Forget the Tigers.
Suppose for a moment that Detroit didn't exist, that the Tigers were no more real than, say, the New York Knights. Why, baseball would be celebrating that amazing team from up north, that awesome nine atop the American League East, that budding dynasty on the shores of Lake Ontario, the Toronto Blue Jays.
How 'bout those Jays? As of Sunday they were 31-14, 6� games ahead of their closest pursuer, the Baltimore Orioles, and 4� games ahead of the next best team in baseball, the Chicago Cubs. The Jays won seven games in seven days through last week, not to mention an exhibition against their Canadian rivals, the Montreal Expos, and they extended their string of victories in one-run games to 17. "We're a thing of beauty," says their .344-hitting poet laureate, Dave Collins, who wants to be a Jay forever.
But alas, Detroit isn't a fidrych of the imagination, and try as they might, the Blue Jays can't forget the Tigers. Toronto isn't the best team in baseball, not the best team in the AL East, not even the best Great Lakes team. At week's end those distinctions belonged to the Tigers, who were 35-8 and winning at an .814 clip. Toronto manager Bobby Cox put the situation in perspective last Thursday when the Tigers were 35-5. "Even if we had won every single game we played this year," he said, "we'd still be leading Detroit by only 5� games."
The Blue Jays may not be able to maintain their winning percentage of .689, but if they did, and the Tigers still stayed ahead of them, Toronto would become the greatest second-place team in baseball history. In fact, a .689 percentage would have won all but 12 of the 202 pennant or division races since 1900. The Jays would join the ranks of such great second-place finishers as William Jennings Bryan, Alydar, Hannibal—he had the elephants, but Rome had the horses—and Anita Bryant, first runner-up in the 1959 Miss America Pageant. But, as catcher Buck Martinez says, "No one ever said, 'We're Number Two!' "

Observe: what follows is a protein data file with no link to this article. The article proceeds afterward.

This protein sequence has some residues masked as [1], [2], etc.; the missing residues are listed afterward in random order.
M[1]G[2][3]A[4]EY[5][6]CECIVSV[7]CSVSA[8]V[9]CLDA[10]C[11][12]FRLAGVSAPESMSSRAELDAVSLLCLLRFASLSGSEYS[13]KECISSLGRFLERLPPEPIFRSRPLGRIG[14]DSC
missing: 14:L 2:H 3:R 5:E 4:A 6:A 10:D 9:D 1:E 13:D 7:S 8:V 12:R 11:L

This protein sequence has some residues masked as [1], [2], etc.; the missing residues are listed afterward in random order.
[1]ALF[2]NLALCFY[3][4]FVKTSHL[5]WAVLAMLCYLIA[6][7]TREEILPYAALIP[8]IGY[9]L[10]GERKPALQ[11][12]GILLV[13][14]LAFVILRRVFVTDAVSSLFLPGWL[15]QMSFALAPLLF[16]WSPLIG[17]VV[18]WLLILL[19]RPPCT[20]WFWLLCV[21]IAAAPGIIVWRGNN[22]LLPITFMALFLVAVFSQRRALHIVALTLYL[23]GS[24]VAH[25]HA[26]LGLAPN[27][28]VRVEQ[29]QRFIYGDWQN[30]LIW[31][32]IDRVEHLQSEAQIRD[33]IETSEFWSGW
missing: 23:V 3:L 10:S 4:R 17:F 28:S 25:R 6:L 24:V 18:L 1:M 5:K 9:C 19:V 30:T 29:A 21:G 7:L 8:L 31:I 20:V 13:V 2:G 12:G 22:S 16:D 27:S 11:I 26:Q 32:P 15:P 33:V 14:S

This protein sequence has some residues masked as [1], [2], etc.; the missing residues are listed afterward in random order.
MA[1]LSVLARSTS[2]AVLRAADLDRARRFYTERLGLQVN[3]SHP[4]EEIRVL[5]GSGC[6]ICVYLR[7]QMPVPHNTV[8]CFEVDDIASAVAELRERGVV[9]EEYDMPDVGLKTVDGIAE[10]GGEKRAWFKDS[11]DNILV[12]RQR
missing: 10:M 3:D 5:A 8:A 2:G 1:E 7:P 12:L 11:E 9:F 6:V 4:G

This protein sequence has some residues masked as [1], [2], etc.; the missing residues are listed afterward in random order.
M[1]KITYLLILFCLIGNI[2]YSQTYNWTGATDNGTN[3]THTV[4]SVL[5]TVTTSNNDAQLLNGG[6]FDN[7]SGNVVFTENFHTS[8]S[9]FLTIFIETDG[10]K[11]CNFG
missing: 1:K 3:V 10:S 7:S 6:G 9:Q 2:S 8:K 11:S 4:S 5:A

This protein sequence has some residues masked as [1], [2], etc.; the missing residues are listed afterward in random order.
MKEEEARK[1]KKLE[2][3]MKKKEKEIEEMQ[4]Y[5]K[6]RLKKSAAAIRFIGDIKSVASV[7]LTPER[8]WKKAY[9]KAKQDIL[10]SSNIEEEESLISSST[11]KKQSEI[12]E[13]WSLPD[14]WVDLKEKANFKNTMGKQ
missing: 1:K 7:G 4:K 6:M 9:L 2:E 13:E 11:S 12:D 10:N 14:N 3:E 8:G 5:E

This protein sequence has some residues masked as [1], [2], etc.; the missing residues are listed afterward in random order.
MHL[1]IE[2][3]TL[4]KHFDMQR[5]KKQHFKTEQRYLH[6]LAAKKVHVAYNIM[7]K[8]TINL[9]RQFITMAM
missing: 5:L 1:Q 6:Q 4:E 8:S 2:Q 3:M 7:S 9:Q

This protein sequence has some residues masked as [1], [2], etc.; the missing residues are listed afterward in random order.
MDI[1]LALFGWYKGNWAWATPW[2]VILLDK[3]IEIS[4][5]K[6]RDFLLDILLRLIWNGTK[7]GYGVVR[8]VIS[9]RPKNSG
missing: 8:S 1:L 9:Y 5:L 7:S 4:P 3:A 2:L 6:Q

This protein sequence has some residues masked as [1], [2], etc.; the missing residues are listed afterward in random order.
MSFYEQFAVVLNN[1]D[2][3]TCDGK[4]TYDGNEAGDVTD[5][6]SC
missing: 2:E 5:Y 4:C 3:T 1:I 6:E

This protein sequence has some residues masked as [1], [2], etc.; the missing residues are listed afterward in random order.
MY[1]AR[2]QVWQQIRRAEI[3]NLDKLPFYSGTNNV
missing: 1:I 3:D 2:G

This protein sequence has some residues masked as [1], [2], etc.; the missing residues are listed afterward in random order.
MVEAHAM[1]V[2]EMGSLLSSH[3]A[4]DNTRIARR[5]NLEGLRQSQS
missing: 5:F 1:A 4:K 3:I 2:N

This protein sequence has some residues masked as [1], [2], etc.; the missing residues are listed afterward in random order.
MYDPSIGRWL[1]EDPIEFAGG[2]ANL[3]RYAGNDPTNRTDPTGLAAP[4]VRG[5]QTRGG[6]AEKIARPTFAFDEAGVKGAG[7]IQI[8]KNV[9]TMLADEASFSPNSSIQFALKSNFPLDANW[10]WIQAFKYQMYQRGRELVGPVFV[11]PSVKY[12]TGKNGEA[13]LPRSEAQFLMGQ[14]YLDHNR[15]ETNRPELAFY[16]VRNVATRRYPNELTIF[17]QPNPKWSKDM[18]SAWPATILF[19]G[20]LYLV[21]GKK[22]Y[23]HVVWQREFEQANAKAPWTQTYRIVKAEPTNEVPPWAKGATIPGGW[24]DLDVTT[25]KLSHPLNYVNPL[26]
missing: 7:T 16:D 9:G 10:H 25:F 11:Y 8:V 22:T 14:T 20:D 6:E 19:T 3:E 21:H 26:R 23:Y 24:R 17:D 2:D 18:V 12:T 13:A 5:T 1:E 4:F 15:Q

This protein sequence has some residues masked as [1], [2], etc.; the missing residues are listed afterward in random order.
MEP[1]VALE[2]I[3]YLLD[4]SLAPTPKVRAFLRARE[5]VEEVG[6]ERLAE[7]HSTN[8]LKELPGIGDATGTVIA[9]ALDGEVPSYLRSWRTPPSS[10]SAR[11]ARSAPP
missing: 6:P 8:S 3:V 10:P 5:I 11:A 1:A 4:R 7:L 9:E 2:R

For most of the season Toronto has been like a gerbil in a wheel, running as fast as it can but not going anywhere. Last week the Jays swept the Twins 3-2, 3-2 and 4-1, but the Tigers swept California 3-1, 4-2 and 5-1 to tie the major league record for consecutive road victories at 17. On Friday, Toronto finally gained on Detroit, beating Cleveland 5-1 behind the pitching of Dave Stieb, while Detroit was losing 7-3 to Seattle. On Saturday, the Jays squeezed out a 2-1 victory over the Indians on George Bell's seventh game-winning RBI of the year, and the Mariners beat the Tigers 9-5.
On Sunday, Toronto took a pair from Cleveland, 6-1 and 6-5, and, incredibly, the Tigers fell again and were on their longest losing streak of the season. In the Jays' first game Luis Leal pitched a four-hitter for his fifth victory without a loss, Willie Aikens hit a three-run double and Bell a two-run homer.
Between games the Blue Jays held a Banner Day contest, and the biggest hand went to a poster that said WE GOT THE TIGERS BY THE TAIL and showed a ferocious Blue Jay pulling on a frightened Tiger.
Toronto won the second game with a two-run rally in the bottom of the ninth, but that wasn't all they had to cheer about. In the second inning, up in the scoreboard room, Paul McGregor pulled off the ticker tape and shouted, "Hey, the Mariners are ahead." When he flashed the Seattle 2, Detroit 1 score on the board a few minutes later, a buzz went through the crowd. The Mariners went on to win 6-1 and sweep the series, so the Jays had cut 3� games off the Tiger lead in one week, reducing it to five, the slimmest margin since May 6.
The stage is set for the most dramatic two weeks in Blue Jay history. Beginning June 4, Toronto is in Detroit for four games, and the next week the Tigers go to Toronto for three. Because Detroit is only 200 miles southwest of Toronto along Highway 401, the customs inspectors at Detroit and Windsor, Ont. can expect to see a lot of rowdy fans the next couple of weeks.